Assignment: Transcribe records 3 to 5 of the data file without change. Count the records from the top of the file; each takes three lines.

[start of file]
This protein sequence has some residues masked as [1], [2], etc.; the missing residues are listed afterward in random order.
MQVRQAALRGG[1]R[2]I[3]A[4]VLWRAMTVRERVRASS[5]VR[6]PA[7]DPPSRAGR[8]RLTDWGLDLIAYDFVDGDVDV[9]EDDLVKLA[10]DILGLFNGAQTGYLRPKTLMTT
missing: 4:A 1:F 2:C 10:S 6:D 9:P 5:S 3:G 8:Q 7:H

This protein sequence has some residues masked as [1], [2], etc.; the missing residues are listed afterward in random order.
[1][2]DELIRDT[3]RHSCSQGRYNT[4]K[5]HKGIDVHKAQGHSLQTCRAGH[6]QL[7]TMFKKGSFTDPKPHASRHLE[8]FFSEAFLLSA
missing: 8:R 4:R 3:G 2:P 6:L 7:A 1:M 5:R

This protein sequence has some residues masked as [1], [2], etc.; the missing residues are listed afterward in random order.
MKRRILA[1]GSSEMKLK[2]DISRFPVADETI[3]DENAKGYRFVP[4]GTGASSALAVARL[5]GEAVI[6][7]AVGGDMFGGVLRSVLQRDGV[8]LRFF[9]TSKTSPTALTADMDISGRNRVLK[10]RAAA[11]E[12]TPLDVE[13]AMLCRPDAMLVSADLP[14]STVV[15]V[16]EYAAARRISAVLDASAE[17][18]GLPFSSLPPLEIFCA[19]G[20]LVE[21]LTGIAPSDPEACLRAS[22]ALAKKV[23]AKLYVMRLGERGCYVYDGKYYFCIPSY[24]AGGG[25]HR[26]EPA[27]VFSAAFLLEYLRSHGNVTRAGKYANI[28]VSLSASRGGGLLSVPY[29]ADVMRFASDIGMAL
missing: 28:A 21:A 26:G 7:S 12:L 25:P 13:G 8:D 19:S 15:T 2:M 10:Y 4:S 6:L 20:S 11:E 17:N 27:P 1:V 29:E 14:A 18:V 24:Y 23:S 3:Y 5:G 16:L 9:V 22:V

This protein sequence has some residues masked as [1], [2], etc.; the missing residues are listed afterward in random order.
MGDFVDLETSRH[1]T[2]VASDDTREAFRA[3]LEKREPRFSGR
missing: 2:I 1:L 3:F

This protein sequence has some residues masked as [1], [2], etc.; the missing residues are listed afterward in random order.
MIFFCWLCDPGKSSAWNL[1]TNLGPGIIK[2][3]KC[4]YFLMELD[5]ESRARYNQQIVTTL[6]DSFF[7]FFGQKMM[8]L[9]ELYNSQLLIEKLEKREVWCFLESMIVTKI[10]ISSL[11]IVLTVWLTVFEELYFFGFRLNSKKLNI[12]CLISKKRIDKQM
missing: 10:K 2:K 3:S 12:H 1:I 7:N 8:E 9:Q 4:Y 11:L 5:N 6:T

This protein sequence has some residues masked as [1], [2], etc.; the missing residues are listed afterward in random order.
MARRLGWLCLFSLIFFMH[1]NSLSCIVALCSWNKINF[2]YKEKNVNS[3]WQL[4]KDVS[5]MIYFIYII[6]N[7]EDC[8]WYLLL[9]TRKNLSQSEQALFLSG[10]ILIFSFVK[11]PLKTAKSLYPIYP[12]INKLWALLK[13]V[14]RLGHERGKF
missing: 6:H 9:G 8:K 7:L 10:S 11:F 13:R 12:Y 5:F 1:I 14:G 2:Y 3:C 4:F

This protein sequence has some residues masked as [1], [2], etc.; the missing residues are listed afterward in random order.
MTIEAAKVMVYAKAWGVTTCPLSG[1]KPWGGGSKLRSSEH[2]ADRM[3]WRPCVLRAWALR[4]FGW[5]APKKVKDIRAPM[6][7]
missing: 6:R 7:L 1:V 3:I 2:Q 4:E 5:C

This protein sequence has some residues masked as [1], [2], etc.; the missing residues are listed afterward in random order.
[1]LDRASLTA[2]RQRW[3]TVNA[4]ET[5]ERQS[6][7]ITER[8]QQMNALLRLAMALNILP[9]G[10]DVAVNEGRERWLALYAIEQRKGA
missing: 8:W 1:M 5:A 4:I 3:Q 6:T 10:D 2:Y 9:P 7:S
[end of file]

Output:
This protein sequence has some residues masked as [1], [2], etc.; the missing residues are listed afterward in random order.
MKRRILA[1]GSSEMKLK[2]DISRFPVADETI[3]DENAKGYRFVP[4]GTGASSALAVARL[5]GEAVI[6][7]AVGGDMFGGVLRSVLQRDGV[8]LRFF[9]TSKTSPTALTADMDISGRNRVLK[10]RAAA[11]E[12]TPLDVE[13]AMLCRPDAMLVSADLP[14]STVV[15]V[16]EYAAARRISAVLDASAE[17][18]GLPFSSLPPLEIFCA[19]G[20]LVE[21]LTGIAPSDPEACLRAS[22]ALAKKV[23]AKLYVMRLGERGCYVYDGKYYFCIPSY[24]AGGG[25]HR[26]EPA[27]VFSAAFLLEYLRSHGNVTRAGKYANI[28]VSLSASRGGGLLSVPY[29]ADVMRFASDIGMAL
missing: 28:A 21:A 26:G 7:S 12:L 25:P 13:G 8:D 19:S 15:T 2:M 10:Y 4:S 6:L 20:S 11:E 17:N 27:P 1:V 29:E 14:A 18:V 24:Y 23:S 3:Y 5:G 16:L 9:V 22:V

This protein sequence has some residues masked as [1], [2], etc.; the missing residues are listed afterward in random order.
MGDFVDLETSRH[1]T[2]VASDDTREAFRA[3]LEKREPRFSGR
missing: 2:I 1:L 3:F

This protein sequence has some residues masked as [1], [2], etc.; the missing residues are listed afterward in random order.
MIFFCWLCDPGKSSAWNL[1]TNLGPGIIK[2][3]KC[4]YFLMELD[5]ESRARYNQQIVTTL[6]DSFF[7]FFGQKMM[8]L[9]ELYNSQLLIEKLEKREVWCFLESMIVTKI[10]ISSL[11]IVLTVWLTVFEELYFFGFRLNSKKLNI[12]CLISKKRIDKQM
missing: 10:K 2:K 3:S 12:H 1:I 7:N 8:E 9:Q 4:Y 11:L 5:N 6:T